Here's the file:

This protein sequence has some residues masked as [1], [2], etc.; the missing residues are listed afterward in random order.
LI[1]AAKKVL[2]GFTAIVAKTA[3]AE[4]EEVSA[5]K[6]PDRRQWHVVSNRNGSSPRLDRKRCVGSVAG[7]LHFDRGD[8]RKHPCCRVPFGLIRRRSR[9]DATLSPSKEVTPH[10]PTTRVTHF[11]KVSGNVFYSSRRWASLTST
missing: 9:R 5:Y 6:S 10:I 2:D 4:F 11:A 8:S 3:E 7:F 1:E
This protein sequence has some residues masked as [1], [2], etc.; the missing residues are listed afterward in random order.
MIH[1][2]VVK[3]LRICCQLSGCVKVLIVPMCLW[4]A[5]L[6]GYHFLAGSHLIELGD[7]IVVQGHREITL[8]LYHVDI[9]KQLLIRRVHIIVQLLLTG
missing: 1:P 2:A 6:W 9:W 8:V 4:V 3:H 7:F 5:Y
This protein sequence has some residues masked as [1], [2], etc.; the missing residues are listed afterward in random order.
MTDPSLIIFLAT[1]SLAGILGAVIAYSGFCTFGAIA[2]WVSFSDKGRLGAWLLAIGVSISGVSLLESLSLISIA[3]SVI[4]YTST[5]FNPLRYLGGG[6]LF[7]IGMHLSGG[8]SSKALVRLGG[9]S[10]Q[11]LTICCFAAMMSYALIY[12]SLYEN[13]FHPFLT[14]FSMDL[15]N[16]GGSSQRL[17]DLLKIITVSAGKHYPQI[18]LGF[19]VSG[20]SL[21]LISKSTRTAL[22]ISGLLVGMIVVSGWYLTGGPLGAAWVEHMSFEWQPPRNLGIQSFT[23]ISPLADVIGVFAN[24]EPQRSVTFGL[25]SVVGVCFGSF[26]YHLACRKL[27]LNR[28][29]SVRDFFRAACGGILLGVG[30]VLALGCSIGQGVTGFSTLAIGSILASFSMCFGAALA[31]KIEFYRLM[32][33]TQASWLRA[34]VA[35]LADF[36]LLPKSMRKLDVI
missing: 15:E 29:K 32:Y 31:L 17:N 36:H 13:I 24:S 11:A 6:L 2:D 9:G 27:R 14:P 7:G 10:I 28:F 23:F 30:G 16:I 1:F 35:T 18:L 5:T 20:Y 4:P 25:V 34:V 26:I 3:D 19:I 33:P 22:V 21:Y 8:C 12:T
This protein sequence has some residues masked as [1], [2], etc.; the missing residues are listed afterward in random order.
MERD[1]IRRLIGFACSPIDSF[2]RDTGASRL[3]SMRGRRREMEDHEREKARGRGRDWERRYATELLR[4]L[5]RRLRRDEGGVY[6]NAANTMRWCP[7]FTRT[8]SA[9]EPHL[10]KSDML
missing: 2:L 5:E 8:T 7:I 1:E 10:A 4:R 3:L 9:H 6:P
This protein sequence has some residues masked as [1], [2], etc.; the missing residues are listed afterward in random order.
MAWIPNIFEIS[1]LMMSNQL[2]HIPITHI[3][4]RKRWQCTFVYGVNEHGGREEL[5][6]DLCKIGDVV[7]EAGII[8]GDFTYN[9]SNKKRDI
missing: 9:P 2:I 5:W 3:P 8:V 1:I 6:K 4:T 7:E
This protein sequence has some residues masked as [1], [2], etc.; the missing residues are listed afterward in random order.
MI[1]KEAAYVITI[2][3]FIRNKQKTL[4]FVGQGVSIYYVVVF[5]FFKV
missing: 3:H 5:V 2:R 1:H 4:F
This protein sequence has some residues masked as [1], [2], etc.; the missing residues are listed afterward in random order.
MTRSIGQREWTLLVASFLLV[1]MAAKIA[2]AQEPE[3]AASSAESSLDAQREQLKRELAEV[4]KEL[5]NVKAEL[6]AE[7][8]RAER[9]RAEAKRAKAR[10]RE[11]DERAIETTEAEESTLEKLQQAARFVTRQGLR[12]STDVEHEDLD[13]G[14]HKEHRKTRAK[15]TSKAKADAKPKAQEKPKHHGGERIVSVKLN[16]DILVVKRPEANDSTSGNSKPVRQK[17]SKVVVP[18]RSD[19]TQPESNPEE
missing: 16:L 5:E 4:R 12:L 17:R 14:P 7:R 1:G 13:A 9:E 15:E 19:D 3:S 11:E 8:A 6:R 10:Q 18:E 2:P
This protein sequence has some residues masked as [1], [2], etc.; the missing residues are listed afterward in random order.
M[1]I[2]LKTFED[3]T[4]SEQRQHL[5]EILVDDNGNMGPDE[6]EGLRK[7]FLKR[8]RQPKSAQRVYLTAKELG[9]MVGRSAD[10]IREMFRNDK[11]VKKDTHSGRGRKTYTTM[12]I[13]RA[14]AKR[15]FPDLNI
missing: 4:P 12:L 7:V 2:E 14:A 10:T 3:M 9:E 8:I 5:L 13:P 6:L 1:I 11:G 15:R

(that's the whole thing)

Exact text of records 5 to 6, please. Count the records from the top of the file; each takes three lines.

This protein sequence has some residues masked as [1], [2], etc.; the missing residues are listed afterward in random order.
MAWIPNIFEIS[1]LMMSNQL[2]HIPITHI[3][4]RKRWQCTFVYGVNEHGGREEL[5][6]DLCKIGDVV[7]EAGII[8]GDFTYN[9]SNKKRDI
missing: 9:P 2:I 5:W 3:P 8:V 1:I 6:K 4:T 7:E
This protein sequence has some residues masked as [1], [2], etc.; the missing residues are listed afterward in random order.
MI[1]KEAAYVITI[2][3]FIRNKQKTL[4]FVGQGVSIYYVVVF[5]FFKV
missing: 3:H 5:V 2:R 1:H 4:F